Note that the Tantung analysis specification shown in Fig. 2 is extremely wide - two alloys with 2wt% and 4wt% C are extremely different in nearly every mechanical property. This is assumed to be a result of traditional casting techniques, where the content is not able to be controlled very accurately and therefore the properties of all alloy combinations in this wide specification are unknown. In addition, as will be shown here, in no case is the C content as high as the maximum amount specified in Fig. 2.

An important result, seen in Fig. 5. is that the actual carbon content in these types of cast alloys is generally 2.45wt% or lower. This is a large difference from the specified carbon content as seen in Fig. 2.

It can also be seen that the hardness of these types of alloys is between 640 HV2kg and 855 HV2kg (approximately 57 and 66 HRC respectively), with the maximum 855 HV2kg for the Stellite 98M2 alloy which has a relatively large addition (about 4%) of Ni. Also the Blackalloy 525 has 845HV2kg (approx. 65 HRC) and a corresponding high amount of Nb. However, one of the Tantung G alloys also has 2.6% of Nb, but only 640 HV. This shows that the microstructure is, as is well-known, important for the resulting hardness. Typically, Nb (and similarly Ta) is used to increase the stress rupture strength through dispersion strengthening in these types of alloys.

Regarding hardness, the user of these materials is typically used to read HRC, Rockwell hardness. However, at the upper region of this hardness (approx. 69-70 HRC) it is not possible to use a Rockwell indenter any more. Therefore, a Vickers indenter has been used in the whole hardness region in this invention. And, to compare, it is possible as a guideline to say that a hardness of 600 HV2kg is approximately the same as 55 Rockwell C (HRC) , 700 HV2kg is approximately 60 HRC, 800 HV2kg is approximately 64 HRC, 900 HV2kg is approximately 67 HRC and 1000 HV2kg is approximately 69 HRC, even though it is not possible to use a Rockwell indenter in the whole hardness range in focus in this invention. In addition, when measuring hardness with Vickers indenters, the use of different indentation loads also affect the results in these types of materials with a softer matrix and harder carbides. In addition, a fracture toughness measurement was performed on these materials. This measurement was performed by indenting a Vickers tip at 250 kg load in a polished surface of three samples and then performing crack length measurement on the four indent corners in the SEM, resulting in a crack length sum. The average sum of the crack lengths is also shown in Fig. 5. It can be seen that for some of the existing alloys the crack lengths are very short, indicating a high toughness. However, the microstructures of the same alloys indicate large chromium carbides (examples shown below) , and in these types of indentation tests the actual fatigue resistance and heat shock resistance are not measured. These types of alloys are more sensitive to thermal shock than low-carbon CoCr-alloys and PM-HSS. A cast CoCr tool that is very warm should not be cooled too quickly - if it does it will break, so it is recommended to cool such tool in air, not with water or as stated "Never quench Tantung tools in water". This is also a result of the large and not well-dispersed chromium carbides.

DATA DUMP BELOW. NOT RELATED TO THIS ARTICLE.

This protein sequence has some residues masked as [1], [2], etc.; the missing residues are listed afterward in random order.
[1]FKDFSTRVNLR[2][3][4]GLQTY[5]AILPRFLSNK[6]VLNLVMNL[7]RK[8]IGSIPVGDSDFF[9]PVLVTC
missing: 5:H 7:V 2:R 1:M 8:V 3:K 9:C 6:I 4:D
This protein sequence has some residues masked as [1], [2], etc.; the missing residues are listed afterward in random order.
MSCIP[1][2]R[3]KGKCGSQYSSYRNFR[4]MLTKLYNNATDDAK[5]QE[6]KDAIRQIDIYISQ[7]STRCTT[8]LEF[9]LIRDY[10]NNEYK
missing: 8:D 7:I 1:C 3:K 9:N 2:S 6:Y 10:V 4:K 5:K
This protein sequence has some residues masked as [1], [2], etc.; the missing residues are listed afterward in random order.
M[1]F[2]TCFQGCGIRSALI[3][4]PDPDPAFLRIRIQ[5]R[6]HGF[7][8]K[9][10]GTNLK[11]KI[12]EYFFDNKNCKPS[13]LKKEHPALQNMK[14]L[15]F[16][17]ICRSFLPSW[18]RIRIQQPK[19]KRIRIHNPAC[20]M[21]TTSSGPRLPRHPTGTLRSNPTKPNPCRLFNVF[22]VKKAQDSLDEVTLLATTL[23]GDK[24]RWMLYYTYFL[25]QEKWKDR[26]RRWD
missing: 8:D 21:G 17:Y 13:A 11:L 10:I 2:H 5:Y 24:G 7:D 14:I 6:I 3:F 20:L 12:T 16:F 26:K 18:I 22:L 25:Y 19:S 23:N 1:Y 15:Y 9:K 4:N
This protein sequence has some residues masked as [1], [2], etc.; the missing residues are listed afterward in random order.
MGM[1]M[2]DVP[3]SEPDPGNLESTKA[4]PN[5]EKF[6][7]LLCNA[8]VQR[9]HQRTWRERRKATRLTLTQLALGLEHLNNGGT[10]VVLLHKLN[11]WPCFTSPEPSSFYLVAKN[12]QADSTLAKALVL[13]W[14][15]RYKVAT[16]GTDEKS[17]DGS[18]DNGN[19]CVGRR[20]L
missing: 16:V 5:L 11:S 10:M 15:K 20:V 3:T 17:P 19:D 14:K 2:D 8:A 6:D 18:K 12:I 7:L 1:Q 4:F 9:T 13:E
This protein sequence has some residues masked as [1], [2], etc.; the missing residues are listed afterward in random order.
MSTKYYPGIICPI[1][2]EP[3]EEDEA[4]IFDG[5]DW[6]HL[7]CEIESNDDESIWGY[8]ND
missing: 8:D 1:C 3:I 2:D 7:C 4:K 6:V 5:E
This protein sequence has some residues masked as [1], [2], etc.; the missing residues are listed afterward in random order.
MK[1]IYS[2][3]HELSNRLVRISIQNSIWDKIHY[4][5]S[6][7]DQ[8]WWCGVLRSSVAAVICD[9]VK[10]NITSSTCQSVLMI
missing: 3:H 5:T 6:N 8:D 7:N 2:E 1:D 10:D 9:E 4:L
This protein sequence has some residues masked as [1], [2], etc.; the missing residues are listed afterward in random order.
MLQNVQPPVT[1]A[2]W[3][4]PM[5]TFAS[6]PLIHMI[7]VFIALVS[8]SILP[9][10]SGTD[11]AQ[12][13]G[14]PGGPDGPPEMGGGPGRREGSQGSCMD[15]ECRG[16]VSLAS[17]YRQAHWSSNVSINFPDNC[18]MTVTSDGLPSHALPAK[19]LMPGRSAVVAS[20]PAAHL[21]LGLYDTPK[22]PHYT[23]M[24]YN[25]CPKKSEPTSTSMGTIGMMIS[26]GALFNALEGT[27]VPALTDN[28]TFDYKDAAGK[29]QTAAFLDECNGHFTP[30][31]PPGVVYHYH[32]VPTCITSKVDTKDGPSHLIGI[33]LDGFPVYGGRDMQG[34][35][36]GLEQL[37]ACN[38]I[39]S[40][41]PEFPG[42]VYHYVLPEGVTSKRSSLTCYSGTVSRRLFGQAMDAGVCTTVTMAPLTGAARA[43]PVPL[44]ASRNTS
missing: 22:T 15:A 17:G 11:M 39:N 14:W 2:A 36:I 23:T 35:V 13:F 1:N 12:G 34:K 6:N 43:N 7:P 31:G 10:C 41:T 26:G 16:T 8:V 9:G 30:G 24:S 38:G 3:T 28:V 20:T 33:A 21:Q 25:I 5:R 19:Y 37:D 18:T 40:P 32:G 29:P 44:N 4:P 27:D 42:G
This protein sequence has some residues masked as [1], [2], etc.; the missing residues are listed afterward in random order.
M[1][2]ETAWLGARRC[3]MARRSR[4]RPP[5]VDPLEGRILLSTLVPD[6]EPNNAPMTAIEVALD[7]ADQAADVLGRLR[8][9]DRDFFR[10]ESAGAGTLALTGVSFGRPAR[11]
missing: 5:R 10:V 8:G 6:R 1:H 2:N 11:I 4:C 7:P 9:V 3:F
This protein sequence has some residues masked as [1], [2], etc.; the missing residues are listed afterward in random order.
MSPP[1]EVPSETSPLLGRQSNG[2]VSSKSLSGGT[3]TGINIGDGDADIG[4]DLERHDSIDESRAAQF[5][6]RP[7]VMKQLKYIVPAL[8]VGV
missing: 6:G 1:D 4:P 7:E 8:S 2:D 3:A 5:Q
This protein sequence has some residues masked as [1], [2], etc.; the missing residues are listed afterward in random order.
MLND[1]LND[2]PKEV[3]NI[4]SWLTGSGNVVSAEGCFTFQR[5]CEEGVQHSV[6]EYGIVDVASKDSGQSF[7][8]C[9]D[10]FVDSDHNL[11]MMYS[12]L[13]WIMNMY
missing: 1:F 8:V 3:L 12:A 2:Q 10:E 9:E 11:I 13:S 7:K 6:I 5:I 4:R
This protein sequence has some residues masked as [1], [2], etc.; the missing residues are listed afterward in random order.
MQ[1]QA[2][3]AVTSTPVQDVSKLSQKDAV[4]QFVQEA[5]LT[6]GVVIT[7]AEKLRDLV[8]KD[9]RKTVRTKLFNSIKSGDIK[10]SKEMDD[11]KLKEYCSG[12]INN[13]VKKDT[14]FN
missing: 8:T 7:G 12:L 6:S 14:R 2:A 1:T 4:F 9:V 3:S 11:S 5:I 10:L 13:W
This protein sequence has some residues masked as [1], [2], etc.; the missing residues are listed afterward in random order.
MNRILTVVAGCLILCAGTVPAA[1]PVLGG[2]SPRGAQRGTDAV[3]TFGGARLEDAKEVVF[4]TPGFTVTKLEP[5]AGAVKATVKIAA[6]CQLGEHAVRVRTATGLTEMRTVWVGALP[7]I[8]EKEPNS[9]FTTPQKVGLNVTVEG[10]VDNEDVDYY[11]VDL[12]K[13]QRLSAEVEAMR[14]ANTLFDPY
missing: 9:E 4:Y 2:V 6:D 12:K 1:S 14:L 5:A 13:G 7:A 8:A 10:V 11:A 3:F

These Co alloys with high carbon content all have a microstructure where the chromium carbides are very large and this normally results in a microstructure with low fracture toughness and fatigue strength. Five examples are shown in the figures mentioned below. In the images, black areas are different chromium carbides, the white areas are tungsten carbide formations and the grey areas are the cob alt- chromium matrices. The CoCr matrix also contains traces of W and C, increasing its strength.

Fig. 6 to 1 1 disclose the microstructure of prior art alloys. Development of a new alloy suitable for 3D-printing The surprisingly good properties of the new alloys of the present invention were mapped in this patent application by doing a large number of melting trials in combination with 3D-printing of an existing alloy. The goal was to use a Co-based composition with a fairly low melting point, with the main alloying elements Cr, W and a high C content, to achieve a high hardness and toughness, and a very fine microstructure. In addition, some other addition elements such as Mn, Ni, Nb, Si and Fe were also used in the trials. The compositions and results of the trials are presented in Table 1 in combination with some reference materials.

The melting trials were performed by mixing the elements of the desired alloys in powder form and melting them by induction. The laboratory furnace had a vacuum chamber with a pressure of 350 torr (about 460 mBar, 46kPa) and was flushed with argon gas during pumping so that argon was present in the chamber during melting of the sample. The samples were then analyzed on polished cross sections with 2kg Vickers hardness indentation according to SS-EN ISO 6507, crack length measurement by 250 kg Vickers indentation, and the microstructure was analyzed by light optical microscopy and scanning electron microscopy on polished samples. The crack length measurement was used only for initial mapping of toughness, crack initiation, of the investigated alloys since it is not a very good or accurate measurement of crack propagation. Instead, the microstructure was used as a quality measurement of the fatigue and thermal shock resistance.

The melt trial samples are also compared with two cemented carbides and a 3D-printed high carbon cobalt chromium alloy, since it is well known that cemented carbides have high hot hardness but are brittle and difficult to manufacture.